By Cindy Mindell
Yair Rosenberg is a senior writer at Tablet Magazine and an editor for the Israel State Archives. Writing about the intersection of religion, politics, and culture, Rosenberg has covered everything from misrepresentations of Orthodox Jews in the media to political anti-Mormonism and has written for The Wall Street Journal, The Atlantic, The Guardian, and the Jewish Review of Books.
The 2012 magna cum laude Harvard graduate in history and Jewish Studies also holds the dubious honor of being among the 10 American journalists to receive the highest number of antisemitic tweets between August 2015 and July 2016.
The statistic was revealed in Anti-Semitic Targeting of Journalists during the 2016 Presidential Campaign, a report by the Anti-Defamation League (ADL) Task Force on Harassment and Journalism released in October 2016. Formed in June 2016 in response to a disturbing upswing in online antisemitic abuse of reporters, the task force advisors include working journalists, deans from two of the top journalism schools in the country, and experts on hate speech.
The study shows that a small cohort of journalists bore the brunt of the online abuse. The task force identified some 19,253 overtly antisemitic tweets sent to at least 800 journalists in the U.S. during the 12-month study. The top 10 most targeted journalists – all of whom are Jewish – received 83 percent of those 19,253 tweets. In addition to Rosenberg, the top 10 include conservative columnist Ben Shapiro, Atlantic’s Jeffrey Goldberg and The New York Times’ Jonathan Weisman, and CNN’s Sally Kohn and Jake Tapper.
Rosenberg will join ADL Connecticut Regional Director Steve Ginsburg for a conversation about “Hate Online and How to Respond” on Monday, Feb. 6 in West Hartford.
He spoke with the Ledger about life at the other end of online abuse.
Q: How did the targeting of Jewish journalists during the recent presidential campaign begin?
A: I cover religion, politics, and culture for Tablet Magazine. Included in the politics part is national politics and American politics: I’ve covered the last two presidential elections; I’ve been at the Republican and Democratic national conventions, and I have followed the campaigns and election very closely.
This election, I was following the Trump campaign early on, long before he was the nominee, when there were many competing primary candidates among the Republicans. I would write pieces that were critical of Trump and, typically, the people criticizing Trump early on were not journalists – because he wasn’t yet taken seriously – but were largely conservative political people who didn’t want Trump to be their party’s nominee. If you were Jewish, you would get a tremendous amount of online abuse from a subset of Trump’s base, people whom we now know as the “alt-right.” These people have been around for a very long time; whatever they’ve been calling themselves, I’ve been seeing them for quite some time on social media and other places long before Trump was on the scene. But they coalesced around his candidacy as something that they felt would advance whatever they think of as their vision for America.
I started getting this stuff early on in the primary campaign, as did many other conservative Jewish activists, and it got worse as he moved closer to the nomination and then when he got the nomination. At that point people in the mainstream started to notice what was happening, because mainstream journalists themselves were writing about the campaign and, in some cases, criticizing the campaign. If they were Jewish, they were getting a lot of this alt-right, antisemitic abuse online. That could take the form of ethnic or religious slurs, or PhotoShopped images of the person’s face in a gas chamber or concentration camp.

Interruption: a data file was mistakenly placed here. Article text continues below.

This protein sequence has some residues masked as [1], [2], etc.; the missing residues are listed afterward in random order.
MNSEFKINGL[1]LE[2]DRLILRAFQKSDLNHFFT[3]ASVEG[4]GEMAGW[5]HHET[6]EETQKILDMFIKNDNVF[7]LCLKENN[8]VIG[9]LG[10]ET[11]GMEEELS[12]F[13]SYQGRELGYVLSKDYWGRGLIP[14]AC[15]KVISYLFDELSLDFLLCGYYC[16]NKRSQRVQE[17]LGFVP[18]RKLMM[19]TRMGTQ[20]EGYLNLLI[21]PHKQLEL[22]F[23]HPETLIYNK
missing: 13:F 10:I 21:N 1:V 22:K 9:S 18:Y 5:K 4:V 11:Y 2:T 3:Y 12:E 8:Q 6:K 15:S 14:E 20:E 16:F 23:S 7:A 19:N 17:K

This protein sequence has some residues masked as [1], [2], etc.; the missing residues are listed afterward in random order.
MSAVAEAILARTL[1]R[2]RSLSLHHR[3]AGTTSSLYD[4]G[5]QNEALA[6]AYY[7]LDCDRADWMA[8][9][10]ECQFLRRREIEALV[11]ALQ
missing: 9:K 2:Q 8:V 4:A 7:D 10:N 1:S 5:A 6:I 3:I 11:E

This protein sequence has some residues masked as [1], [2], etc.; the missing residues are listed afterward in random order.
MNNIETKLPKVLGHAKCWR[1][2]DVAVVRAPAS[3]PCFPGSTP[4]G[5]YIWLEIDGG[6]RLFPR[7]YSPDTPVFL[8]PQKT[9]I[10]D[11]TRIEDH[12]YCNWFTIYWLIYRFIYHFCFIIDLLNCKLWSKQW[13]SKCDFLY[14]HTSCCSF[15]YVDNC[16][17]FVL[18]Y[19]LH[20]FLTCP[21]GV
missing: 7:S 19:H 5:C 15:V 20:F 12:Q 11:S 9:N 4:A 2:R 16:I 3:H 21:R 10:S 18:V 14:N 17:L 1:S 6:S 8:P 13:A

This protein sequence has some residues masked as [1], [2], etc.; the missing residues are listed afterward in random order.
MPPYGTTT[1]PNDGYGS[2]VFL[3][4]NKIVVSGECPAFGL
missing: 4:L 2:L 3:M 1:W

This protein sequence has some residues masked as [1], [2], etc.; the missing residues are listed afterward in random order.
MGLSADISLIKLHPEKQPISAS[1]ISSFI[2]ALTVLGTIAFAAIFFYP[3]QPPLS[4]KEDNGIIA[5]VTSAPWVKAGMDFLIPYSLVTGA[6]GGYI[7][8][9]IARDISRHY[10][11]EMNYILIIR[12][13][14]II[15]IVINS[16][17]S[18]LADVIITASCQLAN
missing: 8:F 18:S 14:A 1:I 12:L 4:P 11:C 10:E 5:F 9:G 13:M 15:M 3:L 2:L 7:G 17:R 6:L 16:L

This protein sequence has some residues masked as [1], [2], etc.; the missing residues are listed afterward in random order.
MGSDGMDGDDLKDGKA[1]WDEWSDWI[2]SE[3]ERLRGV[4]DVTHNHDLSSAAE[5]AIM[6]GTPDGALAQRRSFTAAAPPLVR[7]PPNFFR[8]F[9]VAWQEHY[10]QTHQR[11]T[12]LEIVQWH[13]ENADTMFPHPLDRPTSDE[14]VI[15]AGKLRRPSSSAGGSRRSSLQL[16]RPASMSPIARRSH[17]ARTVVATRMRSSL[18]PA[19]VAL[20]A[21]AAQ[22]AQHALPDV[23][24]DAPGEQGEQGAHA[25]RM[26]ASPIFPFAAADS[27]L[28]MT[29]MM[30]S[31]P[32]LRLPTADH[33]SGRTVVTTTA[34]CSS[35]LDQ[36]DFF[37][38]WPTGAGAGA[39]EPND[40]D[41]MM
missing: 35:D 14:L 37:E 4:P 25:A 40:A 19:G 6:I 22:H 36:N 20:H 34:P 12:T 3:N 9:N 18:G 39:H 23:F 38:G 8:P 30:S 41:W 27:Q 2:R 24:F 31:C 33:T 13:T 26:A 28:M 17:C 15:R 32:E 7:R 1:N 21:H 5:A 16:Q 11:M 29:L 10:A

Q: Did the online abuse cause you to be concerned for your personal safety?
A: This sort of stuff is designed to intimidate and make journalists uncomfortable and perhaps more reticent to write about the Trump campaign. For the most part, it has no real-world connection, which is not to say that these people don’t exist in real life and that they’re not worrisome and that it’s not more worrisome now that Trump has won.
But what’s happening online was happening, for the most part, exclusively online, as an organized attempt to drive Jewish journalists into a corner or out of social media and trying to make them less willing to engage on this subject. Once you realize that’s the case, and you realize that it has no teeth and it’s a bunch of people who are writing abuse at you anonymously, you can decide just not to let it get to you.
There were some journalists who got it far more so, like Julia Ioffe, who was one of the first mainstream journalists people went after. When she wrote a critical profile of Melania Trump for GQ she got a tremendous amount of abuse – messages on her phone and other things. She just kept going because she doesn’t back down.
In the end, these people aren’t willing to say things under their own names because they know that as soon as they come out and start talking about this openly and attributing their own names to it, they could suffer real repercussions in their own communities. And as soon as that social stigma is in place, it’s not so worrisome. But there are worries, of course, that over four years of a Trump administration, these people could feel more and more empowered and feed more into the mainstream. So we’ll have to see, and people will have to be vigilant about that.
Q: As a journalist, how did it feel for you to be the story, as opposed to simply writing about it?
A: As someone who’s reported on antisemitism for many years in America and Europe, it was interesting to be suddenly at the center of an antisemitism story, rather than a stray email or tweet here or there. But a lot of people who deal with antisemitism in many places deal with something far worse than anything that I experienced, and we have to prioritize what is more and less problematic in terms of antisemitic expression, because there’s lots of stuff going on. In Europe, for example, it’s far more disturbing because it’s done under people’s own names and often explodes into violence. Thankfully, in America, we don’t have that right now. We have to be vigilant that we don’t become that way, but that’s different from worrying that we’re there already.
Q: Do you think ADL has been effective in terms of monitoring attacks against Jewish journalists? Are other organizations also helping in this role?
A: In the giant constellation of Jewish organizations, the ADL’s job is largely just this – fighting extremism and bigotry – so it makes sense that the ADL has taken this on. I think that they’ve been doing a very good job from the beginning, and they’ve been on the ball in terms of recognizing what’s going on. This is very important: they are willing to confront this sort of bigotry when it comes from the Left or the Right, from any political group or party, and they’re not playing a partisan game.